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The back-bone of the South African economy is the banking sector – dominated by the “big five” banks – Standard, FNB, Nedbank, ABSA and now Capitec. Banking shares offer private investors a very solid long-term investment. Mostly they are relatively safe investments which grow steadily as the economy grows.

It is important to understand that they are service companies and unlike manufacturing companies or mining companies, they don’t have large amounts of capital tied up in fixed assets such as land, buildings, plant and equipment. Their primary assets are their staff and their systems. They do obviously have capital at risk and indeed risking capital is the essence of their business, but generally, they are much lower risk investments than the other sectors of the share market.

And they are immensely profitable. Nedbank (which is arguably the smallest of them) has just produced its results for the six months to 30th June 2019. In that half-year Nedbank made a headline profit of just under R7bn – in one of the most difficult, low-growth economic periods on record.

And their income is mostly annuity income that they take directly off their clients’ bank accounts at source. They do not have to invoice their customers and wait to be paid like other businesses.

Perhaps the only real challenge they have is keeping up in a competitive and highly technical environment that is constantly shifting. The advent of a number of new banks in South Africa is potentially disruptive – and yet most people are reluctant to change their bank unless provoked by very bad service or blatantly excessive fees. Winning market share in the banking sector is an expensive and difficult process.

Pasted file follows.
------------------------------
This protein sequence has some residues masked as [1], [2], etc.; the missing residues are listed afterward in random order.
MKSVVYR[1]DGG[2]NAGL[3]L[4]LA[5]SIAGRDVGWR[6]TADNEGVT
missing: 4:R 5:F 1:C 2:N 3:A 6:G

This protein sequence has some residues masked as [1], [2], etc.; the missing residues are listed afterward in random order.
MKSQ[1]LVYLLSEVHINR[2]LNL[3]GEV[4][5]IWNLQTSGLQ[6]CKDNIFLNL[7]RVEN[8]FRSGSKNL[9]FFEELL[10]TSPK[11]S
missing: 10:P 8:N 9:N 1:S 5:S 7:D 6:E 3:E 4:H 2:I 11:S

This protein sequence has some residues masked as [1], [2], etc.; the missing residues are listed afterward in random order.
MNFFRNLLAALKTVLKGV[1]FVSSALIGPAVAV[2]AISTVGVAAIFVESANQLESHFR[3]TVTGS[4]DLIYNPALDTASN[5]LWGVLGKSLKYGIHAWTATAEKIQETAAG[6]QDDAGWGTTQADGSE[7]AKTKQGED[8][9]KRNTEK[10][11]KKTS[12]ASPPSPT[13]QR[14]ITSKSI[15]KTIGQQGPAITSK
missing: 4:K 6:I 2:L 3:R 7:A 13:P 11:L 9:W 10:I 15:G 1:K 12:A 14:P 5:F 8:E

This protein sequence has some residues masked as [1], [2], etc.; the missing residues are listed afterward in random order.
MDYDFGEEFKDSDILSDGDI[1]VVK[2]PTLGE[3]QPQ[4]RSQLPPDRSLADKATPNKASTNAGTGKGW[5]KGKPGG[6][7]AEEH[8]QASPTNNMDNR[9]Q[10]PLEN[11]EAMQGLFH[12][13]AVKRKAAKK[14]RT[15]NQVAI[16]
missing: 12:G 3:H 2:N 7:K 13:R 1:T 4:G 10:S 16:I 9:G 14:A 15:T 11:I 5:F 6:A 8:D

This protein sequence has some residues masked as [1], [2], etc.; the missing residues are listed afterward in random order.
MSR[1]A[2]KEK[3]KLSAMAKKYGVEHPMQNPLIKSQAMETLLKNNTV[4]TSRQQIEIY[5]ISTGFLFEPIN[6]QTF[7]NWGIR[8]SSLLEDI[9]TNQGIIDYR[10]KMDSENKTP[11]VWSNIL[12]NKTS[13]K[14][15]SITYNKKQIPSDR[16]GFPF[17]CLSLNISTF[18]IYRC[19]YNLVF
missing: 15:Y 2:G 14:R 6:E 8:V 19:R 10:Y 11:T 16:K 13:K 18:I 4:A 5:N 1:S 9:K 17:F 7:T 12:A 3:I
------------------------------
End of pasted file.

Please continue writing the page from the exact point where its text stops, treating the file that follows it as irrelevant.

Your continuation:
So how do you assess the banking sector? Our suggestion is that you study the dividend yield (DY) firstly of the entire sector and secondly of the individual banks.

The JSE Banks index (J835) generally maintains a DY of less than 5%. Almost 11 years ago, immediately after the sub-prime crisis, in March 2009, the DY of the JSE Banks index reached its worst level on record at 7,14% (9-3-08). Since then it has tracked between 3%, when the shares were over-priced, and 5,5%, when they were cheap. Right now the DY on that index is 5,47%. While it could certainly get worse, the high probability is that banking shares are cheap.

Consider the chart:

JSE Banking Index (J835) August 2014 to August 2019 – Chart by ShareFriend Pro

This chart shows the banking index in the top half and its DY in the bottom. As you would expect, the DY moves inversely to the index itself. But what is notable is that while the index is on a steadily rising long-term trend, the DY oscillates between about 3% and 5,5%. Right now the DY is close to its highest levels historically – which indicates that banking shares are the cheapest they have been for some time.

Of the big five banks, Capitec is the most highly rated on a P:E of 24 and a DY of 1,26%. This is because it has been growing the fastest historically, and is seen by investors as having the most “blue sky” potential. FNB and Standard are on DYs of 4% and 4,5% respectively, while Nedbank is on a DY of 5,24% and ABSA is trailing on a DY of 5,9%.

In our opinion, both ABSA and Nedbank represent good value at current levels.



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